OEMs are working round-the-clock to ensure that their solutions are as secure as possible, but experts point out that data breaches are inevitable regardless of the QA.
OEMs are working round-the-clock to ensure that their solutions are as secure as possible, but experts point out that data breaches are inevitable regardless of the QA. Speaking to asmag.com recently, François Baldassari, CEO of Memfault, a cloud-based observability platform, explained that companies and customers need to remain prepared for breaches, some of which could be serious.
“It's the law of large numbers,” Baldassari said. “Some issues only occur in specific scenarios that are hard to reproduce. They may manifest only once every 10,000 hours. That's very hard to catch in QA! But once you have 10,000 units out there in customers' hands, those issues start happening to someone every hour. Even NASA finds bugs in its software, and indeed they continue to push software updates to the Mars rover to patch issues as they find them. If NASA can't catch everything in QA, nobody can.”
Many of these bugs might be nuisances. But just one of them could be security-related, and that's enough to compromise entire systems. IoT device makers need to build with this reality in mind.
“Rather than depend on QA to find every issue, device makers should have an observability strategy so they can quickly identify and fix issues when they occur in the field,” Baldassari continued. “Instead of waiting for customers to complain, observability techniques allow businesses to automatically identify problems and get the diagnostic information they need to troubleshoot them remotely. A patch can quickly be pushed out before too many customers are impacted.”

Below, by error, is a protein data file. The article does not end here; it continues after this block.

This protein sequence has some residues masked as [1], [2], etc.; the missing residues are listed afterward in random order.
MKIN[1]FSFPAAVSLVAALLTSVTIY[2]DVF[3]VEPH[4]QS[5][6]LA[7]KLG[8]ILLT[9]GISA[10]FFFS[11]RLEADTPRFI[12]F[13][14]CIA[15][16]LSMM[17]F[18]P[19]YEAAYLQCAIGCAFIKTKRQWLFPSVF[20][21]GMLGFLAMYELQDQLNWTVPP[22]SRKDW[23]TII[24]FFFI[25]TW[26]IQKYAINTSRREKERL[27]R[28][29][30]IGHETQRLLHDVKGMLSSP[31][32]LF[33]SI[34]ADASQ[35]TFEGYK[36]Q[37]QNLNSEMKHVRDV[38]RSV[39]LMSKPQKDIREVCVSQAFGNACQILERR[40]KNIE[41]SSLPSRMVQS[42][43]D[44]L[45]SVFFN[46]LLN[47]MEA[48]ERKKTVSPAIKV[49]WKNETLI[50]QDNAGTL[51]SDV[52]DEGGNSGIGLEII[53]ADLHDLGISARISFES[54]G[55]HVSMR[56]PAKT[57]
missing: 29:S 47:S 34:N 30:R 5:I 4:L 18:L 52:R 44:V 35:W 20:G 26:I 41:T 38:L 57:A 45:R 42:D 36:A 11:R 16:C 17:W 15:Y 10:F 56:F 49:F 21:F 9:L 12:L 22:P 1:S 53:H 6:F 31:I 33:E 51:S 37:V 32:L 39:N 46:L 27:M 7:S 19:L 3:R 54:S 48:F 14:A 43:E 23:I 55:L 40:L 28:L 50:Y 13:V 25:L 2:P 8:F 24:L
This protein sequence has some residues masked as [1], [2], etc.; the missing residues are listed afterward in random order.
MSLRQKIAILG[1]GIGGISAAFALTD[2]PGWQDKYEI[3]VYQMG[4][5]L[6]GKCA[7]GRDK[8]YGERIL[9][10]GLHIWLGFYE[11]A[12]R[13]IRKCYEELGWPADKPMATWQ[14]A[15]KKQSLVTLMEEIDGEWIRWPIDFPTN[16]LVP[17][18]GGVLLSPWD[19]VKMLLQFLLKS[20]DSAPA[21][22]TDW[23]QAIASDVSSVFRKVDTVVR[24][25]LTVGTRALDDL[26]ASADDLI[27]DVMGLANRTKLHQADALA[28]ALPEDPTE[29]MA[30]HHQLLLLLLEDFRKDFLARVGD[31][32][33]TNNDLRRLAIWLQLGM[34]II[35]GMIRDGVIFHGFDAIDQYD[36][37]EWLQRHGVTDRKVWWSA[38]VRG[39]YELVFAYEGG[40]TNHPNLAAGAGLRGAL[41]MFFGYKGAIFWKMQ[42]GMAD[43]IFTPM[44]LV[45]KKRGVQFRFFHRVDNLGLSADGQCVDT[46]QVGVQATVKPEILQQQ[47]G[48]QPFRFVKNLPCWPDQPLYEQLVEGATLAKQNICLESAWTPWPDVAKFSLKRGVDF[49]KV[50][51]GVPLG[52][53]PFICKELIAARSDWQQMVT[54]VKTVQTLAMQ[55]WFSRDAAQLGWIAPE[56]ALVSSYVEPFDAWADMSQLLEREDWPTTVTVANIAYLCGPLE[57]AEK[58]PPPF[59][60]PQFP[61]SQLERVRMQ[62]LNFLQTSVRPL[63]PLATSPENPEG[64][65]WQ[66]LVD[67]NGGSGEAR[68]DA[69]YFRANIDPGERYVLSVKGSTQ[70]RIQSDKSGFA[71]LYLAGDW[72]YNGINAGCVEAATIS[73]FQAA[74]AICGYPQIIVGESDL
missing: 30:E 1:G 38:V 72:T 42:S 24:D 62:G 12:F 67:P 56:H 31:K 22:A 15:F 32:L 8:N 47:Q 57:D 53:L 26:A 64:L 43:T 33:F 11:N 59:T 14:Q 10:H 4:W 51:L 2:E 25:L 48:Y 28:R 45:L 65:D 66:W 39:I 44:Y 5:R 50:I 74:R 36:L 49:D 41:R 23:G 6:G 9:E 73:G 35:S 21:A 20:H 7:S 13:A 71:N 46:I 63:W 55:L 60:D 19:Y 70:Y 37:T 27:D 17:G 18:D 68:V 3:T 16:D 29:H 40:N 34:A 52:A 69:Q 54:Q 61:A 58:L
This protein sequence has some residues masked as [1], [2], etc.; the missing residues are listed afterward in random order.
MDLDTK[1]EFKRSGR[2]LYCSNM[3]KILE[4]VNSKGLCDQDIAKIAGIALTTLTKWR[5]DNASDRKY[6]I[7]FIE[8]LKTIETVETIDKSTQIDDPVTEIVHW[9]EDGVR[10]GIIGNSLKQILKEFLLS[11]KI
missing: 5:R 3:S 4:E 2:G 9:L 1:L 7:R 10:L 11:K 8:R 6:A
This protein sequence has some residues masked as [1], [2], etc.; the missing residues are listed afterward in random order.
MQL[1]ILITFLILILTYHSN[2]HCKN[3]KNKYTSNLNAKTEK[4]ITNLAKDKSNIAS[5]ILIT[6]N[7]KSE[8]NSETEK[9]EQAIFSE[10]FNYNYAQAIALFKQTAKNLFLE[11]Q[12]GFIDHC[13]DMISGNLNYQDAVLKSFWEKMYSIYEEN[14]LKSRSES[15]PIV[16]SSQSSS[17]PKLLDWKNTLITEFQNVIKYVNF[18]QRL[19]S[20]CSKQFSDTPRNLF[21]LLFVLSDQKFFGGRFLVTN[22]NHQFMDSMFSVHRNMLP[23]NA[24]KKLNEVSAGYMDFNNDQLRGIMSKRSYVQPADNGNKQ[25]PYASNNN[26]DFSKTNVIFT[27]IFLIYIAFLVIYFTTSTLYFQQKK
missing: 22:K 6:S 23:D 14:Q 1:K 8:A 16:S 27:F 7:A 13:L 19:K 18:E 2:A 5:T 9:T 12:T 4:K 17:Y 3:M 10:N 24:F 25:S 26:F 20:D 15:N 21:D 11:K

Innovations and expectations lead to more vulnerabilities
As technology progresses, the chances of vulnerabilities are only going to increase. Estimates suggest that the number of connections to 5G networks is expected to reach 1.2 billion - twice as many as last year. And by 2026, 5G will be responsible for a third of all worldwide network connections. So the impact of 5G can't really be overstated. IoT developers are racing to build the killer app for 5G because it has opened up the industry to all kinds of ultra-low latency and M2M new edge cases.
“At the same time, modules like Nordic Semiconductor's nRF91 are powering all kinds of devices, bringing the edge to new locales,” Baldassari added. “This combination of connectivity and increased capabilities of hardware mean incredible acceleration of innovation in IoT. But the acceleration is matched by rising expectations on the end user side. For many years, decades really, hardware developers would build a device, see it ship, and then never interact with it again. Now, with price points increasing and IoT devices central to daily life, consumers have both higher expectations and many avenues available to publicize their frustration with your device (Reddit, Twitter, Facebook, etc.).”